Thomson's arguments were mathematical, and to Darwin and his supporters, Huxley among them, impenetrable. And so Huxley wrote (1869b) as follows:
"Biology takes her time from geology. The only reason we have for believing in the slow rate of change in living forms is that they persist through a series of deposits which, geology informs us, have taken a long while to make. If the geological clock is wrong, all the naturalist will have to do is to modify his notions of the rapidity of change accordingly." [Emphasis added]
Correspondingly, in the 6th and final edition of The Origin (Darwin, 1872), we find the following:
"It is, however, probable, as Sir William Thompson [sic] insists, that the world at a very early period was subjected to more rapid and violent changes in its physical conditions than those now occurring; and such changes would have tended to induce changes at a corresponding rate in the organisms which then existed." [Emphasis added]

Figure 2. Anchiornis huxleyi, a four-winged dinosaur named after Thomas Huxley and close to the ancestry of birds. Feather colors inferred from the size and shape of melanosomes — see Li et al. (2010).
Figure 3. Skeletons of man and apes compared. From Huxley (1863).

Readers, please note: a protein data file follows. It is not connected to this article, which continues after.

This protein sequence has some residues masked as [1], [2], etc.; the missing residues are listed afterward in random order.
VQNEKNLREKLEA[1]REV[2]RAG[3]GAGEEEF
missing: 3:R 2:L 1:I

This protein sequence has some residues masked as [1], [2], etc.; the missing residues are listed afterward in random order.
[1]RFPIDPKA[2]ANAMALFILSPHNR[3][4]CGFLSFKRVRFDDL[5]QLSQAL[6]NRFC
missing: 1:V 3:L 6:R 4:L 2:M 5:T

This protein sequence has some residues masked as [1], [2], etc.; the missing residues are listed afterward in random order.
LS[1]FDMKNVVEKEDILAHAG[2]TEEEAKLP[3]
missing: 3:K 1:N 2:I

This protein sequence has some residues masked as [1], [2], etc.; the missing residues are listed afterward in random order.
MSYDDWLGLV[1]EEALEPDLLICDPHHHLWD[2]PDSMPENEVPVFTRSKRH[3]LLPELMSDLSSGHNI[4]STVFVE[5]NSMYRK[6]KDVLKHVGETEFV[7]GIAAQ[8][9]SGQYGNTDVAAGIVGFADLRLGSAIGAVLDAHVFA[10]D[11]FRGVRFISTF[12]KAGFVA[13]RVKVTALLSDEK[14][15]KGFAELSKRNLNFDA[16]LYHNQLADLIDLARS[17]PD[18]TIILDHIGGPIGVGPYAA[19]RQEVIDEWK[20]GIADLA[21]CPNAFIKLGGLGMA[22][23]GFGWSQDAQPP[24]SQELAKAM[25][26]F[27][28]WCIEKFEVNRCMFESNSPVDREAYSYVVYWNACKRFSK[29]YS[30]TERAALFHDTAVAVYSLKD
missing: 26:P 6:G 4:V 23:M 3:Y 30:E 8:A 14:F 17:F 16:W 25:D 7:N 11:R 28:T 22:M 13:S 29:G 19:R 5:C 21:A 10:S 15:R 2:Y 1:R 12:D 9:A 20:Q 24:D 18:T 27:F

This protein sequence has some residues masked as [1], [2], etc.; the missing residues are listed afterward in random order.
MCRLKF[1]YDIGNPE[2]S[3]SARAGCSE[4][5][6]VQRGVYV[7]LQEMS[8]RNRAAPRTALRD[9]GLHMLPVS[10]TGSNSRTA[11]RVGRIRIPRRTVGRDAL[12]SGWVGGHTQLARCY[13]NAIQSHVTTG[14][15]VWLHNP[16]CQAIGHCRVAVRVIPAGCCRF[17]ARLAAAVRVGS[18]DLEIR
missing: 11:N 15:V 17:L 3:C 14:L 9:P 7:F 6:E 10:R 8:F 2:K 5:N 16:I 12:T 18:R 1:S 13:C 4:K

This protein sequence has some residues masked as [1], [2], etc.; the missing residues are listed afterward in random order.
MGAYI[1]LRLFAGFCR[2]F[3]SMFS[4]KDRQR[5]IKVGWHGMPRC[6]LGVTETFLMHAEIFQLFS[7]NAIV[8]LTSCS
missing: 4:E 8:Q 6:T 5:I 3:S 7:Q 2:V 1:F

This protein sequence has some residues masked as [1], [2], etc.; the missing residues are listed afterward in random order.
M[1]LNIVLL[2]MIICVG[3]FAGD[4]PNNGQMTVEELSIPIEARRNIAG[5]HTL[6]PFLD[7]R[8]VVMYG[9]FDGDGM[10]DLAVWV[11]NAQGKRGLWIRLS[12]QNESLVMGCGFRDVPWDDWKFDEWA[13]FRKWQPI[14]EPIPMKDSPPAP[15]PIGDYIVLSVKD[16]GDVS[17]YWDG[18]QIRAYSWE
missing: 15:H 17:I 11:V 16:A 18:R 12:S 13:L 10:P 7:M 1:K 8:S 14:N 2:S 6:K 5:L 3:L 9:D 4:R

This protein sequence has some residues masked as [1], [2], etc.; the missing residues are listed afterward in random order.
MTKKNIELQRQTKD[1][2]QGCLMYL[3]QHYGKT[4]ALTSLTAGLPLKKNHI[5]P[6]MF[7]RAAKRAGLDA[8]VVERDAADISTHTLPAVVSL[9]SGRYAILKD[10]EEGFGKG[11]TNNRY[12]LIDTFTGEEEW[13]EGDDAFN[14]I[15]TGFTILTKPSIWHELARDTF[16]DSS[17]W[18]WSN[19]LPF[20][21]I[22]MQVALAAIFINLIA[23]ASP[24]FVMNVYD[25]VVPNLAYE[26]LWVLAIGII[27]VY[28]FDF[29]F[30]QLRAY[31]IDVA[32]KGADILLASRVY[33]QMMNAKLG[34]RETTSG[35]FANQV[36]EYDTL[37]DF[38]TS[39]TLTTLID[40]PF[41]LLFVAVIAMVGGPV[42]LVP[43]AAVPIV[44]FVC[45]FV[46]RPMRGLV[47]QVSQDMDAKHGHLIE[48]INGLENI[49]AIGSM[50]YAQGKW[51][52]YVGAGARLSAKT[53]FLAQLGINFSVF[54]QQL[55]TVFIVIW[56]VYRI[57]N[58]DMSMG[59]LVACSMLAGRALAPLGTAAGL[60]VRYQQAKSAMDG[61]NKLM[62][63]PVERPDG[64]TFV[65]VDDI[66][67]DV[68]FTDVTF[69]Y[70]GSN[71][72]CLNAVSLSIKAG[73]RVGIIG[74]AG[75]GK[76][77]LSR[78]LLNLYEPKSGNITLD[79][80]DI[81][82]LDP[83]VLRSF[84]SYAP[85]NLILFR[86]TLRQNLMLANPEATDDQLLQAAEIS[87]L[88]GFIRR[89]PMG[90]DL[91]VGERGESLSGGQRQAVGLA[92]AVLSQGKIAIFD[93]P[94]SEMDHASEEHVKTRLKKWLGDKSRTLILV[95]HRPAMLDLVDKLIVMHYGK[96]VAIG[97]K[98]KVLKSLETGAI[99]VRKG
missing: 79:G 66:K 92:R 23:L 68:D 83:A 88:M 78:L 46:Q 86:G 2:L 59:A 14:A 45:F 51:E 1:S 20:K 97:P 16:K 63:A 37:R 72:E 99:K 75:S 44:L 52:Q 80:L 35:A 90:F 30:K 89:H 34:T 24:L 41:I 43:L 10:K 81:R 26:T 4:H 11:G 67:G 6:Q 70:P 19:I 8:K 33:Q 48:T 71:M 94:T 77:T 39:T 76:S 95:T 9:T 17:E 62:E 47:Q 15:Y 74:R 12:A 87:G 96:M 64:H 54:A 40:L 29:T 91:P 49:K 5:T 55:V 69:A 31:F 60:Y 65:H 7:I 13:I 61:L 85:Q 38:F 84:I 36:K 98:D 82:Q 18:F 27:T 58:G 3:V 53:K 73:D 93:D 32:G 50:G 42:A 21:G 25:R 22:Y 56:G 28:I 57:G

Figure 4. Samuel J. Wilberforce strikes a characteristic pose. Originally published in Vanity Fair Magazine. From Zoonomian.

Huxley and Darwin were being disingenuous. The assumption of essentially unlimited time during which species could be transformed, bit by imperceptible bit, the one into the other, had been central to the transformist hypothesis since the days of Lamarck. Thomson robbed evolutionists of time, even as his colleague and business associate, Fleeming Jenkin (Stevenson, 1887), relieved them of variability (Jenkin, 1867). Together, these two gentlemen eviscerated the Darwinian argument (Eiseley, 1959).1 What was left were Darwin's "facts," patterns of taxonomic affinity, homologous structures, vestigial organs, the recapitulatory nature of embryological development and distributional patterns in time and space. For such observations, descent with modification offered an economical accounting, or, as Darwin put it (1863), connected them "by an intelligible thread of reasoning." Most important was accumulating paleontological evidence for the prior existence of intermediate forms now extinct — Archaeopteryx, Neanderthal Man, three-toed horses, etc. As a result, the case for evolution grew. With the passing of Louis Aggassiz, the last major Special Creationist, in 1873, its scientific acceptance became near universal.